July 5th, 2022


Don't 'Vote for the Candidate'

Dennis Prager

By Dennis Prager

Published Oct. 14, 2014

There is a noble-sounding attitude that many Americans hold regarding whom they vote for. "I vote for the candidate," they say.

It sure sounds good. Voting for the best candidate, rather than the party, sounds as American as apple pie. But as the Democratic Party has become a doctrinaire left-wing party, this sentiment is no longer noble. It is actually foolish and dangerous.

There was a time when there were terrific Democrats whom an independent and even a Republican could vote for. Connecticut Senator Joe Lieberman was such an example. He was a liberal — he believed in the good that he thought an expanding government could provide — but he was a hawk on foreign policy.

What did "hawk" mean? Hawks were politicians such as Lieberman who believed that both for America's sake and in order to reduce cruelty on earth, America must be the world's most militarily powerful country, and that it must be prepared to use this power, when feasible, against the world's worst cruelest tyrannies.

Lieberman wasn't the only such Democrat.

Another was the great U.S. senator from New York (served: 1977-2001), Daniel Patrick Moynihan, who coined the phrase that summarized the post-1960s steep decline in America's values: "Defining Deviancy Down," the title of an article he wrote in 1993 for the American Scholar (a conservative journal).

Another such Democrat was Henry "Scoop" Jackson who served as U.S. Senator from Washington state from 1953 to 1983. Jackson was one of the leading anti-Communist "hawks" in American politics.

But such Democratic politicians no longer exist. The left chased Lieberman and others out of the party.

Therefore, voting for just about any Democrat for the House or the Senate, and almost as consistently for governor, is a vote for leftism. It is a vote for clones of President Barack Obama, Senator Harry Reid, and Congresswoman Nancy Pelosi, to mention just the leaders of the Democratic Party.

Obamacare provides an excellent example of why "voting for the candidate" is an act of self-delusion. Every vote for this medical and economic transformation of America came from Democrats in the House and Senate; and every Republican, even the most "moderate," voted against it. Regarding the most destructive legislation in modern American history, "the candidate" didn't mean a thing. Party meant everything.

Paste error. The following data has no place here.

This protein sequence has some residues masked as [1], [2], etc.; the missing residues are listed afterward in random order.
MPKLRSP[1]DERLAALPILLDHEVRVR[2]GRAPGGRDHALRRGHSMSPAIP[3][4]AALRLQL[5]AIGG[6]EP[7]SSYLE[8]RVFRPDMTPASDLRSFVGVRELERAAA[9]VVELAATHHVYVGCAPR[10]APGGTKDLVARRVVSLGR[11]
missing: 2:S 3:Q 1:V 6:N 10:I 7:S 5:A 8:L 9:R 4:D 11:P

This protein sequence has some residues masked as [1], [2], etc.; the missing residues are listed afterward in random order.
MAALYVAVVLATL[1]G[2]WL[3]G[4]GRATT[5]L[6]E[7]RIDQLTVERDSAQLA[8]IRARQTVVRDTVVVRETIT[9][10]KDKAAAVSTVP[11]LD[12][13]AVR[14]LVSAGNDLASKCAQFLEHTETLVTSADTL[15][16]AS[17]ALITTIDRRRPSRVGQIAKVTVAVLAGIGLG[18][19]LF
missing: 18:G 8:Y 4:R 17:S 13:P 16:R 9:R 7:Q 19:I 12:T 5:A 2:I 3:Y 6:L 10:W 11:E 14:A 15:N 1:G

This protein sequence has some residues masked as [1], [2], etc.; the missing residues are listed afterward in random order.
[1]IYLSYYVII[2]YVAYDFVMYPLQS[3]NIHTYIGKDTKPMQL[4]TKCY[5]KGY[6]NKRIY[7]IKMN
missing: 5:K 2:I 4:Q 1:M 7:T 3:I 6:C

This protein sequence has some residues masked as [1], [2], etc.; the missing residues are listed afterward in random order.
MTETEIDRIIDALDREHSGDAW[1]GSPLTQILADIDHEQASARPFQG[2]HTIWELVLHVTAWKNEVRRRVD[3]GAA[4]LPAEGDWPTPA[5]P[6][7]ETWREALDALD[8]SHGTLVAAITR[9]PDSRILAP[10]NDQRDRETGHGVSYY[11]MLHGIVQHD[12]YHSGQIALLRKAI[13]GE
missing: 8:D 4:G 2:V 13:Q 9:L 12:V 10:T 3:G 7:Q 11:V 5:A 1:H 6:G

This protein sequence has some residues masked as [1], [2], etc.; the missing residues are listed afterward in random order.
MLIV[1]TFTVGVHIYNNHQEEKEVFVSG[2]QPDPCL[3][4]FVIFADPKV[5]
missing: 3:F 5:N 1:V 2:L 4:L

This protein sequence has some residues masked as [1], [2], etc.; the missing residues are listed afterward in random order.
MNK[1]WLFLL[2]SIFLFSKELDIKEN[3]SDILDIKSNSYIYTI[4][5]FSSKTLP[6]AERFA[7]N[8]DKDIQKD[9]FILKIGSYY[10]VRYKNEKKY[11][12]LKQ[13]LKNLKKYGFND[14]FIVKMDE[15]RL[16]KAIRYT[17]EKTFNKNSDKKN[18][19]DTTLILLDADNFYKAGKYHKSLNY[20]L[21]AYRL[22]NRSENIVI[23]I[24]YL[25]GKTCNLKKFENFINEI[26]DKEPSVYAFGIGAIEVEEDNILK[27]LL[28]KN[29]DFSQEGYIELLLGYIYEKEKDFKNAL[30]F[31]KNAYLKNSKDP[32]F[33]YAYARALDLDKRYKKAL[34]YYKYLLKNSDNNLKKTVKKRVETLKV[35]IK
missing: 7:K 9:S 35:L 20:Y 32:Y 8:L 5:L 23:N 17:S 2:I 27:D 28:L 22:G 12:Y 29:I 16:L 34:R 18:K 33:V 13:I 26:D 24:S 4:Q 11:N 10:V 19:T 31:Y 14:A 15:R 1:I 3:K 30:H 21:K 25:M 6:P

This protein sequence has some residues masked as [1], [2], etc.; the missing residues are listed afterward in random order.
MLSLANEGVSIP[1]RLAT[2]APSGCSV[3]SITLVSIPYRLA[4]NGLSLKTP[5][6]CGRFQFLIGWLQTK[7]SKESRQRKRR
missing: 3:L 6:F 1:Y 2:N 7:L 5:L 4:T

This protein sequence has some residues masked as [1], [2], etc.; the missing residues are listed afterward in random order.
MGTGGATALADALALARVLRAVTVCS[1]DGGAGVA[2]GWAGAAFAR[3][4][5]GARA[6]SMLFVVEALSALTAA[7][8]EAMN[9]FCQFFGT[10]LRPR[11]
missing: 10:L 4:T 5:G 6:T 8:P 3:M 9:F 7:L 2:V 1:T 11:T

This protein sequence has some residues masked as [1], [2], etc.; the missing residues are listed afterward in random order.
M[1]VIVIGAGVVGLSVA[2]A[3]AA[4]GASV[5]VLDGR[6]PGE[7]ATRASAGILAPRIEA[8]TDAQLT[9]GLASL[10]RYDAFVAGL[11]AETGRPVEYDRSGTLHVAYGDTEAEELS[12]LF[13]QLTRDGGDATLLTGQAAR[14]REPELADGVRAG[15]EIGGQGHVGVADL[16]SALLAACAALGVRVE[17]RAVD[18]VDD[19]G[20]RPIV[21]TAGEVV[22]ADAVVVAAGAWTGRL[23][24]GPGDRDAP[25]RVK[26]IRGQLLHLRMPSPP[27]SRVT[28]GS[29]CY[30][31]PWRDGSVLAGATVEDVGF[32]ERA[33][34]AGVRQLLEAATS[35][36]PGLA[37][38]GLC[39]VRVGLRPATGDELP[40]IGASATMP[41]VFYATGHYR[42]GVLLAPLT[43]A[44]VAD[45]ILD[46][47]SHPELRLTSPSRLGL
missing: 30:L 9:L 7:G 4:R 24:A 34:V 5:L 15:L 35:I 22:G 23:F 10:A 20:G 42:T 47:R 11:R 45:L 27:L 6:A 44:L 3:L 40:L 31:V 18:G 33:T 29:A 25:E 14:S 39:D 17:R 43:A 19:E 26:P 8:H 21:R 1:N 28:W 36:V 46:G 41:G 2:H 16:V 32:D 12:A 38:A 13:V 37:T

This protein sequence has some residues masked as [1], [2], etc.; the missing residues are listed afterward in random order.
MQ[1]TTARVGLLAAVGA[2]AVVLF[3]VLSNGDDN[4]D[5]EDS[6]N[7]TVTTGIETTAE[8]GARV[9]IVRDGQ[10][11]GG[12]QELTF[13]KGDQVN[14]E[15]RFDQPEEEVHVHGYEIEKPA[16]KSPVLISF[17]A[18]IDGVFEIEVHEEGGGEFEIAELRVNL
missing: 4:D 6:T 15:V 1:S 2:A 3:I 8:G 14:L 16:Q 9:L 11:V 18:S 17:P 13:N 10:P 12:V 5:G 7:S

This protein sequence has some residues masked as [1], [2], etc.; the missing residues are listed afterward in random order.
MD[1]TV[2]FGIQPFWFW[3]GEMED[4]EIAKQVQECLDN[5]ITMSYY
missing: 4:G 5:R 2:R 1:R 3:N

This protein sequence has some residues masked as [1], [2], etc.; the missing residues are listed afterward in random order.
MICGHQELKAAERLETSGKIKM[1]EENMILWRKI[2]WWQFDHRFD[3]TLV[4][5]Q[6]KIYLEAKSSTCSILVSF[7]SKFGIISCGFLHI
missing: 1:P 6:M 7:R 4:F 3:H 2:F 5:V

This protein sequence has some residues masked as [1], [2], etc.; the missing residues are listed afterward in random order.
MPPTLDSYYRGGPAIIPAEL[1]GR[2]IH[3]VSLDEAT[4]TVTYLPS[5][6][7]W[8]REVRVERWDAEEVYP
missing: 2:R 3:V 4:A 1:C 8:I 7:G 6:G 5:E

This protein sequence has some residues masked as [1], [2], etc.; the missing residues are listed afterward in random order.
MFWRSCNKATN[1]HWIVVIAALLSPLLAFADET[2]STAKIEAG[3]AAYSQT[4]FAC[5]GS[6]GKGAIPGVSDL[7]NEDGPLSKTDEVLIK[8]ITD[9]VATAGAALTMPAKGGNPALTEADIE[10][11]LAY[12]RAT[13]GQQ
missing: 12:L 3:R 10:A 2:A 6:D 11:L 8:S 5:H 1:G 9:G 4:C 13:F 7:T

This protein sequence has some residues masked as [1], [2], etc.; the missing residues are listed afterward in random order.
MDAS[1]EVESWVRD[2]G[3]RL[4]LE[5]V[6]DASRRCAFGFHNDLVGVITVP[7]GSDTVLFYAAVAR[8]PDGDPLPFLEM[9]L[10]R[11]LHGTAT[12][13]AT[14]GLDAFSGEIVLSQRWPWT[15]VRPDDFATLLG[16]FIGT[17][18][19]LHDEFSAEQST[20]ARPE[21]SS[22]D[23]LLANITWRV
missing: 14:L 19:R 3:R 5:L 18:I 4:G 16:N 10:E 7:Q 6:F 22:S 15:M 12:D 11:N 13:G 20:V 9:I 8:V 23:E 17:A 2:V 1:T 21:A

This may be the primary reason Republicans do not do better in a country in which few of its citizens identify themselves as "left:" Republicans run against their opponents, rather than against the left and the Democratic Party. That's what Mitt Romney did. And that's why he lost an election he should have won. Romney never defined his presidential campaign as being opposed to the left or to the Democratic Party. It was solely against Barack Obama, a popular president at the time and the first black ever to serve as president, something that continued to mean a lot to many Americans who hoped that this fact would reduce black animosity toward white America.

Had Mitt Romney constantly repeated that he was not merely running against Barack Obama, the man, but against Barack Obama, the most left-wing president in American history, and continually explained what that meant, he might well have won. But he never made the election about ideology or party. Instead it was about individuals. He, Romney, was the best candidate because he could fix things — as he did in his business career and with the Salt Lake Winter Olympics. So the election was not about how big government undermines the whole American experiment; how big government makes citizens small people; how the left sees America as just another country; how the teachers unions have helped ruin public education; how the left changed our universities from places of education to places of indoctrination; or how cruelty — mass murder, torture, slavery, and totalitarianism — would inevitably take over as America retreated from more and more places.

Which brings us to the present elections. The most horrific movement since Nazism and communism, violent Islamism, has taken over much of Iraq solely because America retreated from that country. Millions of Americans understood, and many of us wrote and broadcast, that if America leaves Iraq, a country that was becoming increasingly stable and peaceful, it would be transformed into a bloodbath — which is exactly what has happened.

Why doesn't every Republican candidate remind voters that the Democratic Party supported the complete withdrawal of American troops from Iraq — and that this made the Islamic State possible?

Either the left succeeds, or America succeeds. Tell that to your constituents, Republican candidates. And then tell them that the left's political party is the one your opponent is proud to represent.

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JWR contributor Dennis Prager hosts a national daily radio show based in Los Angeles.